|Publication number||US4093225 A|
|Application number||US 05/729,775|
|Publication date||Jun 6, 1978|
|Filing date||Oct 5, 1976|
|Priority date||May 20, 1976|
|Also published as||DE2640139A1, DE2640139B2, DE2640139C3|
|Publication number||05729775, 729775, US 4093225 A, US 4093225A, US-A-4093225, US4093225 A, US4093225A|
|Inventors||Robert John Oliver|
|Original Assignee||Zimm-Zamm Aktiengesellschaft|
|Export Citation||BiBTeX, EndNote, RefMan|
|Patent Citations (5), Referenced by (11), Classifications (8)|
|External Links: USPTO, USPTO Assignment, Espacenet|
This invention relates to games of the kind comprising a stand supporting a spiral or equivalent structure and a ball on a cord, the other end of which is associated with the spiral, there being the possibility of relative movement between either the attachment of the ball and the spiral or between the spiral and the pole, according to the direction in which the ball is hit. The cord is preferably associated with the spiral by a suitable anchoring device.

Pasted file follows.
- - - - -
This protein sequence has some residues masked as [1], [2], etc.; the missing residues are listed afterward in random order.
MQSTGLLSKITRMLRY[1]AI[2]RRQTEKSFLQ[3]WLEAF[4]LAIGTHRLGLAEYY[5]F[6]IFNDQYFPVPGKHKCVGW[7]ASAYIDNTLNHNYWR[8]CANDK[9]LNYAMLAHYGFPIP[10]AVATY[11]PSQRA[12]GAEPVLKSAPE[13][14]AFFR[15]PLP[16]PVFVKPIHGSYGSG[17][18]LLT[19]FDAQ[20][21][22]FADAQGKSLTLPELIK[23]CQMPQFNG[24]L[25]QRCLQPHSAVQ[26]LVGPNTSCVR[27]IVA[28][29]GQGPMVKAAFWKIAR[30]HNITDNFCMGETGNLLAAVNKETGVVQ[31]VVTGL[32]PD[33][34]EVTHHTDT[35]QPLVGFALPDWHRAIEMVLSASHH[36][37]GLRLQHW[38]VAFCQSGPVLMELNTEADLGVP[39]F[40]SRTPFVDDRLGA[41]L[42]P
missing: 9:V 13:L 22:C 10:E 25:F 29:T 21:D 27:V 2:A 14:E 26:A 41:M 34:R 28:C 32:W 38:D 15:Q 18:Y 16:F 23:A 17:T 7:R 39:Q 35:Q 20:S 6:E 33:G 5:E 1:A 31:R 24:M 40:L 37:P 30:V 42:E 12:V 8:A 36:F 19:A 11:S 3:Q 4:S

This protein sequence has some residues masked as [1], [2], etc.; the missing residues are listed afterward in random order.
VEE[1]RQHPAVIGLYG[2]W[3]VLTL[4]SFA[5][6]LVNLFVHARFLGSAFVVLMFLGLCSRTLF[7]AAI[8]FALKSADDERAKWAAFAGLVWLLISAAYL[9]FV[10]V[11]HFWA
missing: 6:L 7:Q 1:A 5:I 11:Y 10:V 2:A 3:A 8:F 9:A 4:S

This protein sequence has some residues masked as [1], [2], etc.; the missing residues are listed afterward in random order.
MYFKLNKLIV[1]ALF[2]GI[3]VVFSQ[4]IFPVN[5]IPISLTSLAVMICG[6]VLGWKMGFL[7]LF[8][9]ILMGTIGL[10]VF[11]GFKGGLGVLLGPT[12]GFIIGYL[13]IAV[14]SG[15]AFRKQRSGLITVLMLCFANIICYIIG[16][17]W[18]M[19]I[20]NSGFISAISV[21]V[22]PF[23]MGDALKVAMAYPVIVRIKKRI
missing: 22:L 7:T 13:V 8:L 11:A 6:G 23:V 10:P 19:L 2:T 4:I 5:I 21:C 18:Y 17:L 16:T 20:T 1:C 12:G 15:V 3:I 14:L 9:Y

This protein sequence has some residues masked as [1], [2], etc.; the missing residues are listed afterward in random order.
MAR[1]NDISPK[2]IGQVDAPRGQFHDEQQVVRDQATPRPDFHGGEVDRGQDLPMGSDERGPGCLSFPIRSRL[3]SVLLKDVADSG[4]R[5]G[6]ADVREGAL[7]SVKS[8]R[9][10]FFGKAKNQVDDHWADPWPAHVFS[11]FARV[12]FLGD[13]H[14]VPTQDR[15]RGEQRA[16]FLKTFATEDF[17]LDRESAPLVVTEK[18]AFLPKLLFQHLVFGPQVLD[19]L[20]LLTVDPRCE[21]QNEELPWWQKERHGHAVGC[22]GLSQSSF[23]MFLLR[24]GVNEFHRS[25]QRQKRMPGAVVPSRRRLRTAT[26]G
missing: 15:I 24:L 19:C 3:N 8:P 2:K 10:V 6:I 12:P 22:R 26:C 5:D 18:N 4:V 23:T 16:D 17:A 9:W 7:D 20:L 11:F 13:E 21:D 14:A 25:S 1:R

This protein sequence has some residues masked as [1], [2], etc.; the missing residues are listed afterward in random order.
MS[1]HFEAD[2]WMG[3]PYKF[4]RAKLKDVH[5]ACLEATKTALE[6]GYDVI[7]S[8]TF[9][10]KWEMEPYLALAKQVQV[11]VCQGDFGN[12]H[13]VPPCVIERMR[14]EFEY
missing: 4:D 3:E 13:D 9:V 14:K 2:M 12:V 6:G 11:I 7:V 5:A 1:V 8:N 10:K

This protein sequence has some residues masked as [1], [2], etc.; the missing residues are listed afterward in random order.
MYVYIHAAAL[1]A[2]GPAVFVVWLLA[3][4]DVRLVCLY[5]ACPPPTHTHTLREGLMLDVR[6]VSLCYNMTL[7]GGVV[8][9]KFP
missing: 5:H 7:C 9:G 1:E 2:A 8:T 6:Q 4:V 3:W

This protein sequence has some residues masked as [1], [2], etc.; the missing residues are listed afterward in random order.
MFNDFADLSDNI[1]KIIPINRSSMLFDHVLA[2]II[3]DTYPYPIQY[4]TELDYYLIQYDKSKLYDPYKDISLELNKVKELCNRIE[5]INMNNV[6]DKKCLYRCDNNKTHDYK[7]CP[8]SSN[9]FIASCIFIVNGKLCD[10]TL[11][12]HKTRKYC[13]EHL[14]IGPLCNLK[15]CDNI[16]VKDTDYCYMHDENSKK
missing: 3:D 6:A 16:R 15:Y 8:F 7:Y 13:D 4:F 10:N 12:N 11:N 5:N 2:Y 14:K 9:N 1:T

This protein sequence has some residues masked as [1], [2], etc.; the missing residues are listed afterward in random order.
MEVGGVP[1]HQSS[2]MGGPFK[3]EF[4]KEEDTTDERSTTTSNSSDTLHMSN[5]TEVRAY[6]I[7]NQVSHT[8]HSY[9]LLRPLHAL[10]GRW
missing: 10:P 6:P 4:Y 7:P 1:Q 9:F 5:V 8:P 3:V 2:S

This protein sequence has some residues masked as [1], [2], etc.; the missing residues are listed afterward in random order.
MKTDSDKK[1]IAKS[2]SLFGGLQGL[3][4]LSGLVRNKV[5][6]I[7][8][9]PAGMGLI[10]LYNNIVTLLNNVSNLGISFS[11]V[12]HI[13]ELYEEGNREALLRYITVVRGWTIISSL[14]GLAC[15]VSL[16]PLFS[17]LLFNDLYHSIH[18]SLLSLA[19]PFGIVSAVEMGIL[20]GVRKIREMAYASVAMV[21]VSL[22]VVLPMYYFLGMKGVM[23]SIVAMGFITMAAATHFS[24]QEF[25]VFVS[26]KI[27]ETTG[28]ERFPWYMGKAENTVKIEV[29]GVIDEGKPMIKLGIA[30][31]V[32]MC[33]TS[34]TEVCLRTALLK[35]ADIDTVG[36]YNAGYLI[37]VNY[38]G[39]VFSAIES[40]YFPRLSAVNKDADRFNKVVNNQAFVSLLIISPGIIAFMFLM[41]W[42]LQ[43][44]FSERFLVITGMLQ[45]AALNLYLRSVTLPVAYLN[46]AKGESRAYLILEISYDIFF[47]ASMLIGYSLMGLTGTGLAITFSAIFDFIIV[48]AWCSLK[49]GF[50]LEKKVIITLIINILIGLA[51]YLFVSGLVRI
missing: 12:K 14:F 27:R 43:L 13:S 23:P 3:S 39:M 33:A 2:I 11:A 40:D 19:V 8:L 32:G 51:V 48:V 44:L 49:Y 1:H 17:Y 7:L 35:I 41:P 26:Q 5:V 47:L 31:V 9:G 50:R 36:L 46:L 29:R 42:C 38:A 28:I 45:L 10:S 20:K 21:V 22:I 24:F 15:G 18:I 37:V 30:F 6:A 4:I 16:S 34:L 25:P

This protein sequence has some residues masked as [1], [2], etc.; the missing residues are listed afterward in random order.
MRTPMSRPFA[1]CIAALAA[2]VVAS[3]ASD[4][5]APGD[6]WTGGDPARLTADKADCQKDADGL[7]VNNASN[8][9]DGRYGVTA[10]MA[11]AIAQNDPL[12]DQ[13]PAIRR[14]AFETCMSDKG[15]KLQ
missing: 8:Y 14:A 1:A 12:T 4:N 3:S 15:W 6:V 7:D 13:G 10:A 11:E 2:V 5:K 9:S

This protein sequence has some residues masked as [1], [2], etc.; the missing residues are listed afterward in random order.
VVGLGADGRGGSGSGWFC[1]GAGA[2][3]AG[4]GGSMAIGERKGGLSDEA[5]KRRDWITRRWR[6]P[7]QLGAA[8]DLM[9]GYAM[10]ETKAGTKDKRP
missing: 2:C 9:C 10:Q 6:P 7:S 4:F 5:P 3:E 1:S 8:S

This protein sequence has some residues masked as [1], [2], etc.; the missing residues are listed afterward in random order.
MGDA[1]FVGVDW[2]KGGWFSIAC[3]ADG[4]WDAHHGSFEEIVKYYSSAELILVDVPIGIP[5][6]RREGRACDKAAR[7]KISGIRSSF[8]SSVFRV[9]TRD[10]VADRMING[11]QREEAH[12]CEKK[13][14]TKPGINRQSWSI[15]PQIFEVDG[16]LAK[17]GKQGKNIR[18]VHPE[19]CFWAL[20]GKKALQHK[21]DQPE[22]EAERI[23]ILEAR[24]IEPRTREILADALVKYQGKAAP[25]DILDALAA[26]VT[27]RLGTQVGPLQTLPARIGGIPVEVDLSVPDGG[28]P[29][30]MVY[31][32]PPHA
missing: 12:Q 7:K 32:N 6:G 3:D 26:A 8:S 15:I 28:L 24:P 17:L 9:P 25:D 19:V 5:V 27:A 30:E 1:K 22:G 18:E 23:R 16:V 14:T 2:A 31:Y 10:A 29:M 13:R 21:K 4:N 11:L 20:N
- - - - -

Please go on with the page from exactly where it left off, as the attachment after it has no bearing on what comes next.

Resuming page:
During play of games of this type the players are concentrating on the fast-moving ball and it is not easy for them at the same time to watch the movement of the anchoring device in relation to the spiral or the top of the pole, which indicates their progress in winning or losing the game.
It is an object of the invention to minimise this difficulty.
According to the invention a marker is provided to constitute a prominent visual indication to the players of the relative position of the anchoring device on the spiral or of the spiral on the pole.